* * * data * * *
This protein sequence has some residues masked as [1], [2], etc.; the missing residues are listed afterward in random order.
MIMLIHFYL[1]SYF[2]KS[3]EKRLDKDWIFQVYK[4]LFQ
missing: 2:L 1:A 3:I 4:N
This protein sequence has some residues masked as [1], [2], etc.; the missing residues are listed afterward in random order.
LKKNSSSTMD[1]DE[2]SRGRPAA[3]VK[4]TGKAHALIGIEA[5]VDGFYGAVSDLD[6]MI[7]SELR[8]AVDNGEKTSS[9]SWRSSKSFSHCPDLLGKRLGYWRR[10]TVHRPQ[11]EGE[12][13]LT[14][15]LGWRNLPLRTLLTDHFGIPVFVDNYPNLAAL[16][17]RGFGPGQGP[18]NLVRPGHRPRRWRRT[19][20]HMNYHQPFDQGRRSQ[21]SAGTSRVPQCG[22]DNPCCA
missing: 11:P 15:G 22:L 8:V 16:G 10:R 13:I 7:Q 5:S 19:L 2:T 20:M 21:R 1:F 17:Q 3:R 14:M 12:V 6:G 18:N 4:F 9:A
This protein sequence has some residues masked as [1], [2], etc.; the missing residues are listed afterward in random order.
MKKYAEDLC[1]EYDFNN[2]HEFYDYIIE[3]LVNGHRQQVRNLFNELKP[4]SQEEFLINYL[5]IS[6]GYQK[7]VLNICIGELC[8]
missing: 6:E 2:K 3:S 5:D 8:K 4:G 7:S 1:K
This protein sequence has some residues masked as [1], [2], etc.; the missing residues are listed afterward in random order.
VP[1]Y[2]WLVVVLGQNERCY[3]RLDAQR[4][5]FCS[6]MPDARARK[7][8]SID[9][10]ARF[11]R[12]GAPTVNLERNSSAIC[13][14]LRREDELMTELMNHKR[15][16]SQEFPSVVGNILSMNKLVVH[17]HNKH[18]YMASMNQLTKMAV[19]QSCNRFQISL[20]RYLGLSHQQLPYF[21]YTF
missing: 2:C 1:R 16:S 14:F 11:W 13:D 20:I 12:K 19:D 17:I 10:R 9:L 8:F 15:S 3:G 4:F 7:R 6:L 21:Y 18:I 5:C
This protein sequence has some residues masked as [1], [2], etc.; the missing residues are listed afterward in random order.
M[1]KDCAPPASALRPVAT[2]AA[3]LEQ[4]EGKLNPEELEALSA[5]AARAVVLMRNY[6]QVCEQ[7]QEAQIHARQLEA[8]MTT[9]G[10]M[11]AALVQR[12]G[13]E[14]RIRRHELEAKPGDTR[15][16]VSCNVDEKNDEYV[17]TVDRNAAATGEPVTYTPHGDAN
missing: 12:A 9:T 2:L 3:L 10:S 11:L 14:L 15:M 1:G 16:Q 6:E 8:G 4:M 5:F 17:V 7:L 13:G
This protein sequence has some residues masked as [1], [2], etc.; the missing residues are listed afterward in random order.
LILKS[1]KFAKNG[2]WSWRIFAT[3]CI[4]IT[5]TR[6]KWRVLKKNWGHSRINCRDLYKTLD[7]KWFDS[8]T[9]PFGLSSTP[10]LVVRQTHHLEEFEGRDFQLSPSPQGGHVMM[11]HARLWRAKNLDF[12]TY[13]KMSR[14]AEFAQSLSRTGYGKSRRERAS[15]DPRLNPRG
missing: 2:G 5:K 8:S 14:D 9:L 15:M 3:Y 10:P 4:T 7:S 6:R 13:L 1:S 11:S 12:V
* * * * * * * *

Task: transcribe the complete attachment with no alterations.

This protein sequence has some residues masked as [1], [2], etc.; the missing residues are listed afterward in random order.
MIMLIHFYL[1]SYF[2]KS[3]EKRLDKDWIFQVYK[4]LFQ
missing: 2:L 1:A 3:I 4:N
This protein sequence has some residues masked as [1], [2], etc.; the missing residues are listed afterward in random order.
LKKNSSSTMD[1]DE[2]SRGRPAA[3]VK[4]TGKAHALIGIEA[5]VDGFYGAVSDLD[6]MI[7]SELR[8]AVDNGEKTSS[9]SWRSSKSFSHCPDLLGKRLGYWRR[10]TVHRPQ[11]EGE[12][13]LT[14][15]LGWRNLPLRTLLTDHFGIPVFVDNYPNLAAL[16][17]RGFGPGQGP[18]NLVRPGHRPRRWRRT[19][20]HMNYHQPFDQGRRSQ[21]SAGTSRVPQCG[22]DNPCCA
missing: 11:P 15:G 22:L 8:V 16:G 10:R 13:I 7:Q 5:S 19:L 2:T 20:M 21:R 1:F 17:Q 3:R 14:M 12:V 6:G 18:N 4:F 9:A
This protein sequence has some residues masked as [1], [2], etc.; the missing residues are listed afterward in random order.
MKKYAEDLC[1]EYDFNN[2]HEFYDYIIE[3]LVNGHRQQVRNLFNELKP[4]SQEEFLINYL[5]IS[6]GYQK[7]VLNICIGELC[8]
missing: 6:E 2:K 3:S 5:D 8:K 4:G 7:S 1:K
This protein sequence has some residues masked as [1], [2], etc.; the missing residues are listed afterward in random order.
VP[1]Y[2]WLVVVLGQNERCY[3]RLDAQR[4][5]FCS[6]MPDARARK[7][8]SID[9][10]ARF[11]R[12]GAPTVNLERNSSAIC[13][14]LRREDELMTELMNHKR[15][16]SQEFPSVVGNILSMNKLVVH[17]HNKH[18]YMASMNQLTKMAV[19]QSCNRFQISL[20]RYLGLSHQQLPYF[21]YTF
missing: 2:C 1:R 16:S 14:F 11:W 13:D 20:I 12:K 19:D 17:I 10:R 9:L 8:F 15:S 3:G 4:F 7:R 6:L 21:Y 18:I 5:C
This protein sequence has some residues masked as [1], [2], etc.; the missing residues are listed afterward in random order.
M[1]KDCAPPASALRPVAT[2]AA[3]LEQ[4]EGKLNPEELEALSA[5]AARAVVLMRNY[6]QVCEQ[7]QEAQIHARQLEA[8]MTT[9]G[10]M[11]AALVQR[12]G[13]E[14]RIRRHELEAKPGDTR[15][16]VSCNVDEKNDEYV[17]TVDRNAAATGEPVTYTPHGDAN
missing: 12:A 9:T 2:L 3:L 10:S 11:L 14:L 15:M 1:G 16:Q 6:E 8:G 4:M 5:F 17:V 7:L 13:G
This protein sequence has some residues masked as [1], [2], etc.; the missing residues are listed afterward in random order.
LILKS[1]KFAKNG[2]WSWRIFAT[3]CI[4]IT[5]TR[6]KWRVLKKNWGHSRINCRDLYKTLD[7]KWFDS[8]T[9]PFGLSSTP[10]LVVRQTHHLEEFEGRDFQLSPSPQGGHVMM[11]HARLWRAKNLDF[12]TY[13]KMSR[14]AEFAQSLSRTGYGKSRRERAS[15]DPRLNPRG
missing: 2:G 5:K 8:S 14:D 9:L 15:M 3:Y 10:P 4:T 7:S 6:R 13:L 1:S 11:S 12:V